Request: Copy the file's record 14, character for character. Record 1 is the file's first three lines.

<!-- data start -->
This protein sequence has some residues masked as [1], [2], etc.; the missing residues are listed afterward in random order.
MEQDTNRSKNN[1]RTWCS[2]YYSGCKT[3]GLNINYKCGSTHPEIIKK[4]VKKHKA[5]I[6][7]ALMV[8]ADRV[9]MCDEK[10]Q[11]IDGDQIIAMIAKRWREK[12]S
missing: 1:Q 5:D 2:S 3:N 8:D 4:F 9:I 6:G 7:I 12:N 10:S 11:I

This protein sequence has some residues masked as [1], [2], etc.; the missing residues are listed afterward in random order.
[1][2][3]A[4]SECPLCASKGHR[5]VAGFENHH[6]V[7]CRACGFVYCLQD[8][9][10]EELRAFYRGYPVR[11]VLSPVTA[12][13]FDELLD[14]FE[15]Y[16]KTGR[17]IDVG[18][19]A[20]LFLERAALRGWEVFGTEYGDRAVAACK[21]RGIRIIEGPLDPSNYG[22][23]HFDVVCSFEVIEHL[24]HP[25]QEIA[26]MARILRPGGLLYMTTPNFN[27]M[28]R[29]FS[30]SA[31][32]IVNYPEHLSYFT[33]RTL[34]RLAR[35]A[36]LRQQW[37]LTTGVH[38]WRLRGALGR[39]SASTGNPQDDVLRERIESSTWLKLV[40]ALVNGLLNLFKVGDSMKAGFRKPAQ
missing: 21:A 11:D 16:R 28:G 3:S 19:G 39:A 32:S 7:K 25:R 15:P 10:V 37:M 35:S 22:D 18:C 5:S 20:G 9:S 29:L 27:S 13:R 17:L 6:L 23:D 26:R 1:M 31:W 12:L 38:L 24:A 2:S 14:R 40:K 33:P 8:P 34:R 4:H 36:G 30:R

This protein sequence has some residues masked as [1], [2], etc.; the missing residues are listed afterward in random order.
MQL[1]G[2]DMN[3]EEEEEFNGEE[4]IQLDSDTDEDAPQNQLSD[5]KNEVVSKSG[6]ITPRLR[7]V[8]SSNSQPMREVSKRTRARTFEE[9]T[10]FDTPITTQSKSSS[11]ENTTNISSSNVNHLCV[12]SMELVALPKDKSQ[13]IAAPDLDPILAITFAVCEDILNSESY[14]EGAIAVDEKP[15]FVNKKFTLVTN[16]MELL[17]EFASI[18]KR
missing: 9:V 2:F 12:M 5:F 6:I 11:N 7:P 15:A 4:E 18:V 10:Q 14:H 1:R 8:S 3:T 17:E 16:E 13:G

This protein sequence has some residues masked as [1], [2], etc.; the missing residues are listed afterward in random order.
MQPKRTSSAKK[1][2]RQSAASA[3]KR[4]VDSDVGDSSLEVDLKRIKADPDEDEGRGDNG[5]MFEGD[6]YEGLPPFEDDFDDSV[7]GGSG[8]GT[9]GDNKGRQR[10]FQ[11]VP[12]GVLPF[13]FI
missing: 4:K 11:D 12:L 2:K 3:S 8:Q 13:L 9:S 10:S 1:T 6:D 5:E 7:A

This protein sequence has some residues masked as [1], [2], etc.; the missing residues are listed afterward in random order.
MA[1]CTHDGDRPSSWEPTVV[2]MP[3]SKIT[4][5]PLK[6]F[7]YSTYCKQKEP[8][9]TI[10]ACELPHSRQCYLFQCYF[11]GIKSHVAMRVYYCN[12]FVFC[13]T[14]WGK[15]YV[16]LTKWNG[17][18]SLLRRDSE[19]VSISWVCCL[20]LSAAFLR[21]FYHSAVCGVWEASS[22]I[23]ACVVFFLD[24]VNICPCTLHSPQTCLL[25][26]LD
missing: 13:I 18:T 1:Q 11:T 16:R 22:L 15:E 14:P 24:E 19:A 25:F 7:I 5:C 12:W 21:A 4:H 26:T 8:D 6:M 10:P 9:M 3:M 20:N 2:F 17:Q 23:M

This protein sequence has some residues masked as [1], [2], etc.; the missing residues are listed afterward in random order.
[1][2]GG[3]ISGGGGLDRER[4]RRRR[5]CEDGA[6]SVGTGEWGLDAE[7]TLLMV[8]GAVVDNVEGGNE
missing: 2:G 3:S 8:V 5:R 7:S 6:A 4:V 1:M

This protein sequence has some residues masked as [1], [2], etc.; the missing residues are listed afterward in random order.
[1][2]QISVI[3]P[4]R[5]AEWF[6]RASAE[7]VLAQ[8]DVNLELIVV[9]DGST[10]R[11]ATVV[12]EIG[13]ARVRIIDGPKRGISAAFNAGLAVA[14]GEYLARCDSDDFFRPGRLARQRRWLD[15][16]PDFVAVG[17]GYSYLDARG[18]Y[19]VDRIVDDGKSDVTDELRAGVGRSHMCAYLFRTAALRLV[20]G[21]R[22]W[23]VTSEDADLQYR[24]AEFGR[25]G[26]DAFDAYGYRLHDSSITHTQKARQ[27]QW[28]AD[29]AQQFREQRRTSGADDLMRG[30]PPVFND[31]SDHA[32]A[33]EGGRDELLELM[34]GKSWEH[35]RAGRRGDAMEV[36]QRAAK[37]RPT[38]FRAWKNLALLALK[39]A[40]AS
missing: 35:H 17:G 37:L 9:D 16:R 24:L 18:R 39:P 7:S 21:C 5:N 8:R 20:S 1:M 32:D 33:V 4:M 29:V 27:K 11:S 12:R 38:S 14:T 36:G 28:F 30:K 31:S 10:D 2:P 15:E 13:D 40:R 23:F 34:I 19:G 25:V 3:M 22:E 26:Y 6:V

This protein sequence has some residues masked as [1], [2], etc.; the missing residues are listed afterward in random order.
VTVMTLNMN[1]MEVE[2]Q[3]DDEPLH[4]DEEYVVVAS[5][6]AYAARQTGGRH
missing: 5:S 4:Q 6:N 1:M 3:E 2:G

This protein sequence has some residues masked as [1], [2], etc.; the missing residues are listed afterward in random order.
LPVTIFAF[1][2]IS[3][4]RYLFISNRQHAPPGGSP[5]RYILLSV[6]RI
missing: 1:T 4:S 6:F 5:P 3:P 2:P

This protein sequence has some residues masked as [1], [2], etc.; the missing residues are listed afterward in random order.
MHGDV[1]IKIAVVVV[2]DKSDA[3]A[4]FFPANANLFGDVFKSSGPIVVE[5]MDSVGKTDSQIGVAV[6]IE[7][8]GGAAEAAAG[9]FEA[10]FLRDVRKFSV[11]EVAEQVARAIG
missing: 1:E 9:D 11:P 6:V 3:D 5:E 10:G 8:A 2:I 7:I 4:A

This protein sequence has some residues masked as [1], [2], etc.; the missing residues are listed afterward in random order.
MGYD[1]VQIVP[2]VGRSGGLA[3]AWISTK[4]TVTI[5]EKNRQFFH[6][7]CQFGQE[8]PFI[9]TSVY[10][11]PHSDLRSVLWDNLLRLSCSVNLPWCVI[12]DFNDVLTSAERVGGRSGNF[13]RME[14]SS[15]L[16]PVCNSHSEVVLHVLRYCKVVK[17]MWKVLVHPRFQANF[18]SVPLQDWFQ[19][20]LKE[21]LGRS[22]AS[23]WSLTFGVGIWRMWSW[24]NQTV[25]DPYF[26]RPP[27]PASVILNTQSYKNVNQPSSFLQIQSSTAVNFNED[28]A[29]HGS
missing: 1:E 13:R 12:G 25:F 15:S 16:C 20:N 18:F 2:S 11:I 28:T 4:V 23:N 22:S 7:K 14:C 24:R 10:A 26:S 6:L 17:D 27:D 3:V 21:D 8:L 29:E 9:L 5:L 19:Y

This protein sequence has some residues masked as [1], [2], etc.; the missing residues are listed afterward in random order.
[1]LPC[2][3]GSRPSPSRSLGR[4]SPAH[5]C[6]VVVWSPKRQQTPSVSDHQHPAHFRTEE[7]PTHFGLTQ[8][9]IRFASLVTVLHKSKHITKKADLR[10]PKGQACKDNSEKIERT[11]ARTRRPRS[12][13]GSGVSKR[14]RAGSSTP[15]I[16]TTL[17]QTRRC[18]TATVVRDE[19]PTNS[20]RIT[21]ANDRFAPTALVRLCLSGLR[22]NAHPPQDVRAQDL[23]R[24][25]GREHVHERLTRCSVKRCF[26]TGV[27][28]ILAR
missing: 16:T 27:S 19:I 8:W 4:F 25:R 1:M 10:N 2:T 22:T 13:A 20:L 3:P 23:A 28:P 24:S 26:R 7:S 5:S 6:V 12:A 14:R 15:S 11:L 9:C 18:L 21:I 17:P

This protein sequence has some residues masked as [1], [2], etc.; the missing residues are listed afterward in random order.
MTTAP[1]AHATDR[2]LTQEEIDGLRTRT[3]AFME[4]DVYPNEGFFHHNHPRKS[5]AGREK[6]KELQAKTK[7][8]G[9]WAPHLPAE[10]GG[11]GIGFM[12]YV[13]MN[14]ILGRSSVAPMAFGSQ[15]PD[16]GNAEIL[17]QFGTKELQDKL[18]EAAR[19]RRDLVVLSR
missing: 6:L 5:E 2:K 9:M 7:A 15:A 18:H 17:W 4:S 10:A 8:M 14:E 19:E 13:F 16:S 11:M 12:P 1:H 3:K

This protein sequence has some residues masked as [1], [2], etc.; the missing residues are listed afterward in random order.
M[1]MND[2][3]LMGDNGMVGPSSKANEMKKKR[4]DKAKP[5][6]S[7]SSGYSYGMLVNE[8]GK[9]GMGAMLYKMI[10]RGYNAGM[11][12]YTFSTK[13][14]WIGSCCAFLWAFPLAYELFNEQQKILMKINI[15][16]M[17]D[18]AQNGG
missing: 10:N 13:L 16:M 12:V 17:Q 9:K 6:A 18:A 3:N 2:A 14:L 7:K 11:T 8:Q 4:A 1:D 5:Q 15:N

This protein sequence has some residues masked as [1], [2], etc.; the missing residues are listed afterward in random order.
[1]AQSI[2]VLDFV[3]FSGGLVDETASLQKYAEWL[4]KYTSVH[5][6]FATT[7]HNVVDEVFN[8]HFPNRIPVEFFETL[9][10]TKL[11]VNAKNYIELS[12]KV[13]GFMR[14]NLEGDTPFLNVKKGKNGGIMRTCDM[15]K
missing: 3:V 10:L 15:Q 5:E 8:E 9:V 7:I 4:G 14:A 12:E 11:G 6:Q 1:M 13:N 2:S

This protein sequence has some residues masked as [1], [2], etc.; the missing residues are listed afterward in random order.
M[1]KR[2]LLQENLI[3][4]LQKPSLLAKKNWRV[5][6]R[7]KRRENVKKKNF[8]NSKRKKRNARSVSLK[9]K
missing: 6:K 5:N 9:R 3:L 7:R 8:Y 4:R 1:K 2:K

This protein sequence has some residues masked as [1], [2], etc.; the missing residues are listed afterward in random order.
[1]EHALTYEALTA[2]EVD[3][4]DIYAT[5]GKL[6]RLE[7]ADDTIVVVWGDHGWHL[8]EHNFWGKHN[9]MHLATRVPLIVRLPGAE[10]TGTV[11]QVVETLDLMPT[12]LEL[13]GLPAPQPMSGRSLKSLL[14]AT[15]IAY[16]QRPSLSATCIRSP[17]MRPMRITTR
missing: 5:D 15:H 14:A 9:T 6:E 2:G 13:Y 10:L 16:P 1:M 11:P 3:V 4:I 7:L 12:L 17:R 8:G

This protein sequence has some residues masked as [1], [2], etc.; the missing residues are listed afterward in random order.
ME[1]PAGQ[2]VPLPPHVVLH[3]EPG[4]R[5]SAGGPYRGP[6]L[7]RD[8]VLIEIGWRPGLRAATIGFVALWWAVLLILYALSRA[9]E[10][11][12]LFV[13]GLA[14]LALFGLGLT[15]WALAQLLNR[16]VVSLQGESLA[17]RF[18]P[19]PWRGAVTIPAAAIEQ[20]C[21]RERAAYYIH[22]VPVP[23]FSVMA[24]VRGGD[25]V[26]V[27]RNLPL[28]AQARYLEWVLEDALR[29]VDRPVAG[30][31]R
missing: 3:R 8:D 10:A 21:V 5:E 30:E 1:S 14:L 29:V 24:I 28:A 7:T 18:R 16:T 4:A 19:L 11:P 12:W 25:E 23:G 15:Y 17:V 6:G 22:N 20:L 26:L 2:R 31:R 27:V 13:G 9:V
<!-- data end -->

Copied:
This protein sequence has some residues masked as [1], [2], etc.; the missing residues are listed afterward in random order.
M[1]MND[2][3]LMGDNGMVGPSSKANEMKKKR[4]DKAKP[5][6]S[7]SSGYSYGMLVNE[8]GK[9]GMGAMLYKMI[10]RGYNAGM[11][12]YTFSTK[13][14]WIGSCCAFLWAFPLAYELFNEQQKILMKINI[15][16]M[17]D[18]AQNGG
missing: 10:N 13:L 16:M 12:V 17:Q 9:K 6:A 18:A 3:N 2:A 14:L 7:K 11:T 8:Q 4:A 1:D 5:Q 15:N